My mea culpa wasn’t entirely serious either. I agree that people who work in other areas and publish in non-philosophy journals may well be doing what can reasonably be described as philosophy. But I suspect that for statistical purposes their papers would not count as philosophy papers. Thus references to such papers would count as non-philosophy references, and citations in such papers would count as non-philosophy citations. If much of what we read and cite is written by non-philosophers or by philosophers who are old or dead, that means that the papers of young philosophers are less likely to be read or cited (since attention is for each us a limited resource) . What Mizrahi was complaining about (if I understood him correctly) was that young philosophers were not getting the citations they need and deserve mainly because of the bad and unscholarly behaviour of their seniors. But if some of these absent citations are due to a habit of reading and citing non-philosophers and if some are due to a tendency to read and cite the mighty dead, it is not clear that the behaviour is either bad or unscholarly. And if isn’t bad or unscholarly then it is not clear that it ought to be changed.Report
Charles, I’m worried about the “ifs” in your argument. I’m finding too many of them, and those particular ifs are too iffy. Take your first premise:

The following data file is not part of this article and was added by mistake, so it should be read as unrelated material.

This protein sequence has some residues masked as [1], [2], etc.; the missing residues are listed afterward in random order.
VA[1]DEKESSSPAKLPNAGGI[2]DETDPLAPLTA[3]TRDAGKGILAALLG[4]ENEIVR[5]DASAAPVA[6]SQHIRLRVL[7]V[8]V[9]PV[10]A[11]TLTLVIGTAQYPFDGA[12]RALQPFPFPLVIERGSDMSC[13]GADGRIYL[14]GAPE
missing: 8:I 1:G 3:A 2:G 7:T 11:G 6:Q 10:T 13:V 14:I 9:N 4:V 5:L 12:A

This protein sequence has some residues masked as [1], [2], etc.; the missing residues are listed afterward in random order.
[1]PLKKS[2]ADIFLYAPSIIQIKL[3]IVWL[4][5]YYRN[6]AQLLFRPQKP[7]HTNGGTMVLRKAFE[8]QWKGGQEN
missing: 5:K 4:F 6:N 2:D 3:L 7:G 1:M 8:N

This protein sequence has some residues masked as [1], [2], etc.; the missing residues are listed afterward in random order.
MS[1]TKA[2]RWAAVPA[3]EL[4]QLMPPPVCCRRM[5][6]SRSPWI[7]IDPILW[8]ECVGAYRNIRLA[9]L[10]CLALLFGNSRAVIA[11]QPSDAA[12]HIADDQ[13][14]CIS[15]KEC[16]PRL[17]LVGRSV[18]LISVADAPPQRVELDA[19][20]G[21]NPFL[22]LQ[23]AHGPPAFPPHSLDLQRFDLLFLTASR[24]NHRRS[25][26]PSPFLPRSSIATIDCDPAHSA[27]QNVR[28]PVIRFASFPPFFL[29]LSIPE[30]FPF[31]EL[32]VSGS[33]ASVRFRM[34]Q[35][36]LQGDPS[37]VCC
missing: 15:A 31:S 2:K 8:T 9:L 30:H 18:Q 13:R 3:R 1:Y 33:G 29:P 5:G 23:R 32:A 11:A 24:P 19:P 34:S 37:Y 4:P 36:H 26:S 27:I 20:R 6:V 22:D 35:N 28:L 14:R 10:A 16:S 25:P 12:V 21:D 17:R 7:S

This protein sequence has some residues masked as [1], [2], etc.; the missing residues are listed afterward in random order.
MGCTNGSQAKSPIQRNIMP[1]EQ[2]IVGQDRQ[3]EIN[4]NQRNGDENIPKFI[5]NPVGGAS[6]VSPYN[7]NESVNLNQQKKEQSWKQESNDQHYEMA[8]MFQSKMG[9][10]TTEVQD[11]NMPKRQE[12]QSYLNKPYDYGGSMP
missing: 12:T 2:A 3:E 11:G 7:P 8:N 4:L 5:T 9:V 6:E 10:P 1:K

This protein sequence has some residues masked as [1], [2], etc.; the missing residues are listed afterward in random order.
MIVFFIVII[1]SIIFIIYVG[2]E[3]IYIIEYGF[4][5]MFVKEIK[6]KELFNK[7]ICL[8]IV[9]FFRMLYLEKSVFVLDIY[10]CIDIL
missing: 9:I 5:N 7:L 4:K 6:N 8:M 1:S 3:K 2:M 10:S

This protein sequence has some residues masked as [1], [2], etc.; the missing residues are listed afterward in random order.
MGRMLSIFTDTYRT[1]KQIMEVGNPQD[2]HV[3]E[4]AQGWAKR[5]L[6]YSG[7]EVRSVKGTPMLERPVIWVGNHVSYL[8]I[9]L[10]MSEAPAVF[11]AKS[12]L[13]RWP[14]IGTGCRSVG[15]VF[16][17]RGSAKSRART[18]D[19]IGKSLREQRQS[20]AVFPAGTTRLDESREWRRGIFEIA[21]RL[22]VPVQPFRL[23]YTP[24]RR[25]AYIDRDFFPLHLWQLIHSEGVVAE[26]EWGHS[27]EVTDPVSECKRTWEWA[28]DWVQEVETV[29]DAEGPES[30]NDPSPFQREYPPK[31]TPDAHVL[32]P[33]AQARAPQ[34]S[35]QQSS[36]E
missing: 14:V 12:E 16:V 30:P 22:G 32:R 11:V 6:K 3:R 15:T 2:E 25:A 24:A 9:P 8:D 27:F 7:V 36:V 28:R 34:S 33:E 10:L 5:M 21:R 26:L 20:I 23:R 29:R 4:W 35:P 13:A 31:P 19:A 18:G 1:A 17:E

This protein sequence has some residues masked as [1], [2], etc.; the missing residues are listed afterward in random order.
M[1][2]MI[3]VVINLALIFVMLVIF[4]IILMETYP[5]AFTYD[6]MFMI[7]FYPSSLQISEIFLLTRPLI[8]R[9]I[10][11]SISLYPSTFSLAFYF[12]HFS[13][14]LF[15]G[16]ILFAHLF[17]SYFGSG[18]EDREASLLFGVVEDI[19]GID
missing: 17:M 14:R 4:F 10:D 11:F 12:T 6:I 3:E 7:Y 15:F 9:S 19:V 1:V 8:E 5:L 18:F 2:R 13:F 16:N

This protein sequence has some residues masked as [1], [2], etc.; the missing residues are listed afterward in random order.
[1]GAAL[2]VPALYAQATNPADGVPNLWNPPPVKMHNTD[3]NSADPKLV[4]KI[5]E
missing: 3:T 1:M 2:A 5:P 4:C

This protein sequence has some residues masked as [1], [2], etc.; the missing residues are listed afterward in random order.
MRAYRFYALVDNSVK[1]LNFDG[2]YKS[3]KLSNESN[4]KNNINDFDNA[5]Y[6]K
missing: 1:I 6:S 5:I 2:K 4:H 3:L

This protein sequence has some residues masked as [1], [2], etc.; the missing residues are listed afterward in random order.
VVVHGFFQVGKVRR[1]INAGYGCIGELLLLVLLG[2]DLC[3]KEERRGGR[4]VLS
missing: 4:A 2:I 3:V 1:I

(1) “If much of what we read and cite is written by non-philosophers …”
Wouldn’t “some” be better than “much” here? Without this revision, I don’t see how this assumption could be plausible. *Maybe* a case for “much” could be made for those specializations that are supervenient on other fields, e.g. philosophy of science, philosophy of literature, philosophy of language, philosophy of mathematics, etc. But it’s unlikely to hold for traditional core areas of philosophy such as metaphysics, normative ethics, or history of philosophy. I have similar worries about your second premise:
(2) “If much of what we read and cite is written by … philosophers who are old or dead …”
Under what conditions could this be true, given that a keyword search will turn up results that are not limited by age or publication date? The only conditions I can think of is that one has not done the basic research legwork I described earlier, but that’s just bad scholarship. So your third premise,
(3) “if some of these absent citations are due to a habit of reading and citing non-philosophers”
describes a habit that is unlikely to hold across the field of philosophy as a whole, whereas your fourth premise,